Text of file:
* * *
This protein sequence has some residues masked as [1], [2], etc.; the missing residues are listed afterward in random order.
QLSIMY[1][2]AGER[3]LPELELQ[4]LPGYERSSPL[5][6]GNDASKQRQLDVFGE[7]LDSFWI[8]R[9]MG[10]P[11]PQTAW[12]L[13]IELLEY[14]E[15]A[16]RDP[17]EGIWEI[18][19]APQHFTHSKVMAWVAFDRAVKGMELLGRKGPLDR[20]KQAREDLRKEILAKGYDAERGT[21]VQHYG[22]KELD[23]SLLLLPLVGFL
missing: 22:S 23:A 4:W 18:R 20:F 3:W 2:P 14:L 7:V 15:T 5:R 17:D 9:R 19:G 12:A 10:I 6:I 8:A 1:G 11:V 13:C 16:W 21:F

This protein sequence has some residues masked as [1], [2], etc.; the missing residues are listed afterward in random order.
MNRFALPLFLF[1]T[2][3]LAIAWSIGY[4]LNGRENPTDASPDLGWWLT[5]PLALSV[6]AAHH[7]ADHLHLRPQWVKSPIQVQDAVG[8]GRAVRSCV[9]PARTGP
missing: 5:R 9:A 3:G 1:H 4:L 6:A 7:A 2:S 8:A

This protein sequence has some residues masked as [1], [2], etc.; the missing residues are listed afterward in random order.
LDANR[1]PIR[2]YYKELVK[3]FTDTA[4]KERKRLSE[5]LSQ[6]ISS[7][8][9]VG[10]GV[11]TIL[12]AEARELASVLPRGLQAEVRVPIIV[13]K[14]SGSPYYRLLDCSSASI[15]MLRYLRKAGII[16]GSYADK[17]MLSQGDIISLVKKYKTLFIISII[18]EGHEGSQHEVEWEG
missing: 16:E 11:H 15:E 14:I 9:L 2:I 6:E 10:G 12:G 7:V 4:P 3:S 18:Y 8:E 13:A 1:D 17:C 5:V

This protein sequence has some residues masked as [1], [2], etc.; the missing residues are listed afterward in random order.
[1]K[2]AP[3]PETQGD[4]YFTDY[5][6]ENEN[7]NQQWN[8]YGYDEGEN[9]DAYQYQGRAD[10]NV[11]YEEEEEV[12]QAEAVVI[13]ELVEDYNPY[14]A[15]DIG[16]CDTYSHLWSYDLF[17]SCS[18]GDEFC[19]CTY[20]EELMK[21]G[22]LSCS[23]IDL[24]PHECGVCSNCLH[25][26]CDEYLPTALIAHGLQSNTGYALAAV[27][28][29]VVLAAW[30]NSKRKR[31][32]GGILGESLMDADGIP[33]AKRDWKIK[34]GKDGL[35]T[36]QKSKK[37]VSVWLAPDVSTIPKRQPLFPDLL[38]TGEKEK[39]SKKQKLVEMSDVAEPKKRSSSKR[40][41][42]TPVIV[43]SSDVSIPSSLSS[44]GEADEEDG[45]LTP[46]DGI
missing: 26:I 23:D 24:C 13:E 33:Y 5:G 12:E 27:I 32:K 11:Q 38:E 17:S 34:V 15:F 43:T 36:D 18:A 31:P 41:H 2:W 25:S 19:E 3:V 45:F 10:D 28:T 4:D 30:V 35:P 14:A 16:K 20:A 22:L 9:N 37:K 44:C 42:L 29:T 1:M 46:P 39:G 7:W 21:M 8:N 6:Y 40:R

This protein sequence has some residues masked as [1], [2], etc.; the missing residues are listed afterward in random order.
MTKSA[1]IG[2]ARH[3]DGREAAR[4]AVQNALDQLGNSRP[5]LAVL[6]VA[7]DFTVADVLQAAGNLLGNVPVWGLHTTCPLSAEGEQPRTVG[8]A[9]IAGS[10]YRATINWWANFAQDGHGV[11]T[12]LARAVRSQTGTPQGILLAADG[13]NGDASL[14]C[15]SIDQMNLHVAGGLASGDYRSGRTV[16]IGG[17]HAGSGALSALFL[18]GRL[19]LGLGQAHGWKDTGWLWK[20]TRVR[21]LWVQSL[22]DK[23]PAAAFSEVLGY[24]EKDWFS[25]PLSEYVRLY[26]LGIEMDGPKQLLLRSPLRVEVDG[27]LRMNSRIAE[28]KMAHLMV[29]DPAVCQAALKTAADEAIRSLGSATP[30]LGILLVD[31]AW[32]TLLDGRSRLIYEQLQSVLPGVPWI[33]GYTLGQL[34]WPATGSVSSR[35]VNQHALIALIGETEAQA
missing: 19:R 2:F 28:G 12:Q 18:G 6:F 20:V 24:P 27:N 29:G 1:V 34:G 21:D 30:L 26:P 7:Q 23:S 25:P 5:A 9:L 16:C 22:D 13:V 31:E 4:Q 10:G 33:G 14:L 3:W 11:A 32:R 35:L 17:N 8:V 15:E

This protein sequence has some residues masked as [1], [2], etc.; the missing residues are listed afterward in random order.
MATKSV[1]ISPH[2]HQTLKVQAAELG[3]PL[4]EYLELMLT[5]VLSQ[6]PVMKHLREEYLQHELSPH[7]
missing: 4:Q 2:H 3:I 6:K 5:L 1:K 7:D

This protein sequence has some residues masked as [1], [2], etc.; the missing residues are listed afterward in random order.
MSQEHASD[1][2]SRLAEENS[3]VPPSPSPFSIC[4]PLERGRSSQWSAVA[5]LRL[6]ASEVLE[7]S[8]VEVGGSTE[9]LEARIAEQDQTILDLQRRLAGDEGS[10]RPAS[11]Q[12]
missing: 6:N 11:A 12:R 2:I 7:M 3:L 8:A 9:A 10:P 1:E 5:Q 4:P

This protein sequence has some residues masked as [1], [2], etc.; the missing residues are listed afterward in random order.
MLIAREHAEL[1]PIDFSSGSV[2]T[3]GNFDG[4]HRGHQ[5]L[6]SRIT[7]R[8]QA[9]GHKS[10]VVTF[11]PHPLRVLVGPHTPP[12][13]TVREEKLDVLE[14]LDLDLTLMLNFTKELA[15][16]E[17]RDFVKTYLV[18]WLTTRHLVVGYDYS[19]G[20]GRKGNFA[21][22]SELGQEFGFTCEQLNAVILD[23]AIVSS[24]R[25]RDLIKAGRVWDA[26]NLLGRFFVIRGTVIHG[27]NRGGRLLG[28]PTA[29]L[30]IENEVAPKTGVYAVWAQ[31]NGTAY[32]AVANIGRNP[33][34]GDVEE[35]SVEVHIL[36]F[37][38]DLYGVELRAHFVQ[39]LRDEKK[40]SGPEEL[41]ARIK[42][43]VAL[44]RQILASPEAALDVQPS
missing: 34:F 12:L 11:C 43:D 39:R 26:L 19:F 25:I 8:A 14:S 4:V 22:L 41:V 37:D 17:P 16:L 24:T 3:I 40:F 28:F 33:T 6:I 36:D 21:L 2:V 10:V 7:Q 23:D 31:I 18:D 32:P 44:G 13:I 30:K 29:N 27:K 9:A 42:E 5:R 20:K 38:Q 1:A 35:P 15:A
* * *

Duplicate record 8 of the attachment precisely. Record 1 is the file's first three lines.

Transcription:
This protein sequence has some residues masked as [1], [2], etc.; the missing residues are listed afterward in random order.
MLIAREHAEL[1]PIDFSSGSV[2]T[3]GNFDG[4]HRGHQ[5]L[6]SRIT[7]R[8]QA[9]GHKS[10]VVTF[11]PHPLRVLVGPHTPP[12][13]TVREEKLDVLE[14]LDLDLTLMLNFTKELA[15][16]E[17]RDFVKTYLV[18]WLTTRHLVVGYDYS[19]G[20]GRKGNFA[21][22]SELGQEFGFTCEQLNAVILD[23]AIVSS[24]R[25]RDLIKAGRVWDA[26]NLLGRFFVIRGTVIHG[27]NRGGRLLG[28]PTA[29]L[30]IENEVAPKTGVYAVWAQ[31]NGTAY[32]AVANIGRNP[33][34]GDVEE[35]SVEVHIL[36]F[37][38]DLYGVELRAHFVQ[39]LRDEKK[40]SGPEEL[41]ARIK[42][43]VAL[44]RQILASPEAALDVQPS
missing: 34:F 12:L 11:C 43:D 39:R 26:L 19:F 25:I 8:A 14:S 4:V 22:L 41:V 37:D 17:P 16:L 24:T 3:I 40:F 28:F 33:T 6:I 36:D 21:L 2:V 10:V 7:Q 23:D 31:I 18:D 32:P 44:G 13:I 30:K 29:N 27:K 9:A 42:E 5:R 20:K 38:Q 1:A 35:P 15:A